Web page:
What could be more wonderful than a day spent drinking bubbly and eating gourmet food? One where Graham Beck launches a new wine and spoils the media in addition to the bubbly and gourmet food.
The media arrived for canapes and bubbly, the non-vintage Blanc de Blanc Brut. The canape was duck prosciutto and quail egg Benedict. This was served out in the garden on the fourth floor of 54 on Bath (the hotel that used to be The Grace).
From there we moved to a tasting guided by Pieter “Bubbles” Ferreira, wine maker for Graham Beck. He points out that it is really the vineyards that give the bubbly its taste. Once the grapes are pressed, he modestly proclaims, the playing fields are evened, with all bubbly producers following exactly the same procedure. He goes through a presentation of how the Methode Cap Classique works. It is much easier to understand when the pictures are there to illustrate. We taste the vintages from 2010 back to 2006 and then from 2006 back to 2010. We get told about the quality of the grapes, what effect the weather had on the grapes and the techniques of selection and handling of the grapes.
Pieter “Bubbles” Ferreira
We then move upstairs for lunch – a tasting menu.
Graham Beck’s new wine is gorgeous. Uh, Gorgeous. Apparently Graham Beck’s favourite descriptive word was “Gorgeous!” The wine, a delectable blend of Pinot Noir and Chardonnay is hot off the bottling line. 2014. It is already a most drinkable low alcohol (11%) blend, in the good value for money range, and should settle well. It is a still rosé, just off dry, not sweet in any way, copper-tinged pink, made from MCC varieties. It is served with prickly pear glazed pork belly, prickly pear and braised lettuce hearts, but is an ideal companion for a wide range of food including poultry, cream-based dishes, veal or salmon or simply enjoyed on its own.
Cured Dullstroom trout, cream cheese and brioche is served with non-vintage Brut Rosé.
The 2009 Brut Rosé accompanies potato, butter cooked and espuma; chicken and amaranth.
Poached prawns, scallop emulsion, handkerchief pasta and Hermanus samphire is accompanied by Brut Zero 2008. Zero sugar. 30% less calories than regular dry bubbly. It is delicious.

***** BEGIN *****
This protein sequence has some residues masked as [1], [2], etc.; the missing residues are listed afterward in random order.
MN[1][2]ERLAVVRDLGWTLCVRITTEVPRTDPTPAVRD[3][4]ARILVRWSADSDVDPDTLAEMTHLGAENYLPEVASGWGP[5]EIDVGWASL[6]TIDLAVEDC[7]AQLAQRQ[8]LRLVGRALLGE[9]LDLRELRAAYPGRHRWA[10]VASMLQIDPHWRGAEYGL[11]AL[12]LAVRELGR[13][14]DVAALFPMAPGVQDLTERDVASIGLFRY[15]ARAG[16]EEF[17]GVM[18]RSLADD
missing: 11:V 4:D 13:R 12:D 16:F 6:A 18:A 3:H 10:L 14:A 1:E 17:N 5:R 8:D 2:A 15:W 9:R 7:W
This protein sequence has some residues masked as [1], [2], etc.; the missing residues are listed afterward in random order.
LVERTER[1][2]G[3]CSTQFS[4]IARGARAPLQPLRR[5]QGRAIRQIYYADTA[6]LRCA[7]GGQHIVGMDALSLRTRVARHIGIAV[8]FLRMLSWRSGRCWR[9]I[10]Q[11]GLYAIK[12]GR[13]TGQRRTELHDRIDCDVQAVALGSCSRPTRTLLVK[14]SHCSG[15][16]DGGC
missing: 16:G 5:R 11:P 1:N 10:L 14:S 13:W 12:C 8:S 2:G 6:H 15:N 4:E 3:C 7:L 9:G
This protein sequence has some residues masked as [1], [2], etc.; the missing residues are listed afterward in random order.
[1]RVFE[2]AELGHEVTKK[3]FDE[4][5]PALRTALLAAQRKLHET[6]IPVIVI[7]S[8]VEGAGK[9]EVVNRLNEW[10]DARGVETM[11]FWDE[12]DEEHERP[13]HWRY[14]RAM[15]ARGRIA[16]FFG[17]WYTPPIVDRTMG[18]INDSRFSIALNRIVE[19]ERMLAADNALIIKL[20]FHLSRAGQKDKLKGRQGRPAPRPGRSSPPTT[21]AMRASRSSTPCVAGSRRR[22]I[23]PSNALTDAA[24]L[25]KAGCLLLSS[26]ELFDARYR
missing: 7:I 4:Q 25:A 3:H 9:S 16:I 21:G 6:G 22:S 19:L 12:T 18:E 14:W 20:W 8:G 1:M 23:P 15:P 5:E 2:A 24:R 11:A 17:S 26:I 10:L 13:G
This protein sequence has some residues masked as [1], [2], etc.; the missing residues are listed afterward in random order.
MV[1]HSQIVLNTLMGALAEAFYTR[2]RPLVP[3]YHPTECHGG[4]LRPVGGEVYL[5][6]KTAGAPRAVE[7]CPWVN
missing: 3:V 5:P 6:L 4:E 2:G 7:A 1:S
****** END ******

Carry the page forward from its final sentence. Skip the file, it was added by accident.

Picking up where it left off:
A jasmine tea palate cleanser follows.
The Curvée Clive 2009 is one of just four years in the last ten that Graham Beck have bottled their aspirational sparkling wine. James Bond drinks this in the latest book (no, not Ian Fleming anymore). It is accompanied by Tredstone farm quail, miso, shitake and sweet corn.
The meal ends with roasted apple, almond granola, sultana and tonka bean ice cream served with non-vintage Bliss Demi Sec.
All of the dishes were truly delectable and the entire meal was a sublime sensory encounter. Yes, I did have to look up some of the terms to see what it was that I had eaten.
The guests are sent home with a bottle of Gorgeous and a bottle of Blanc de Blanc bubbly. We have already debated how to store them. My vote is for storing them in the fridge and drinking them quickly, certainly before the three month mark at which they start to deteriorate in the fridge.
I take this opportunity to wish Graham Beck every success with their new Gorgeous wine. I also recommend that those who are watching their kilojoules try the Brut Zero. It’s my new favourite. And those who don’t have to watch their pennies too carefully should definitely add Curvée Clive to their cellar.
What a lovely luncheon. Thank you Graham Beck for including me. 🙂